Securing funds for your business – start-up, small, medium, or large – is a challenge that many business owners face, but help is available from the government.
A small and medium-sized employee business is defined as managing fewer than 250 employees or with a turnover of less than £45,000 and a balance sheet totaling less than £39,000, and the funding opportunities from the government could be based upon the specific location or sector. Funds are given for several reasons, such as job creation and making eco-friendly changes, and small business grants could range from cash awards to tax reliefs and come in all shapes and sizes.
Government business grants can be divided into the following categories:
Equity finance is offered to start-ups and young businesses for the reduction of income tax and investments and is provided to businesses of less than two years, and fewer than 25 employees.
Direct grants are awarded directly to new businesses and help cover the cost of start-up requirements, including purchasing equipment and staff training.
Soft loans are a government-backed system that offers repayment terms and conditions, yet is more generous than those offered through banks and building societies. Your business can opt for a lower interest rate payment or enjoy longer-duration repayment periods, whichever is applicable to your business strategy.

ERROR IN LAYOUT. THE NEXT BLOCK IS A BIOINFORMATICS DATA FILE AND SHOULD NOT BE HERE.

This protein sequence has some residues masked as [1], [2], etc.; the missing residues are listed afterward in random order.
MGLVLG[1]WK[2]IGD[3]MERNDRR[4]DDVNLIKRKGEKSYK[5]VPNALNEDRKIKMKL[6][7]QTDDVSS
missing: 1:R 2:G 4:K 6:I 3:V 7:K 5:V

What are grants available for small businesses?
Some of the small business grants that you could apply for are:
Regional Growth Fund (RGF)
RGF is a funding program run by national or local organisations. You may apply for the RGF if your business is looking for funding which is less than £1 million.
Grants for young people
Various grants are available to help young individuals who own UK businesses, for instance, The Prince Trust’s Enterprise programme assists business owners aged 18-30 years with a low-interest start-up loan, along with mentoring and guidance.
Start-up grants for unemployed entrepreneurs
For supporting potential entrepreneurs aged 18 or above, there is the New Enterprise Allowance such as Jobseeker’s Allowance, Universal Credit, Employment or Support Allowance, and lone parents, long-term sick, and disabled individuals are included. The successful business owner receives a mentor who can help advise them regarding business growth, and on the business plan approval, a weekly allowance worth £1,274 over 26 weeks is granted.
The Kickstart Scheme offers funding for employers to create six months work placements for an individual between 16-24 years old on Universal Credit, or at risk of long-term unemployment. The scheme runs until December 2021.
Under this scheme, 100 % of the relevant National Minimum Wage is paid(or the National Living Wage, depending on the age of the participant), for 25 hours per week for a total of six months, along with associated employer National Insurance Contributions (NICs) and employer minimum auto-enrolment pension contributions is covered.
Along with this, the government will pay businesses £1,500 as set up costs and training for young people on placements, however, employers must top up wages if extra hours from the worker are needed.
Employers may spread the start date of job placements until the end of December 2021 and can take partner support from gateways organisations, such as a local authority, Chamber of Commerce, and charity or trade body on the Kickstart scheme.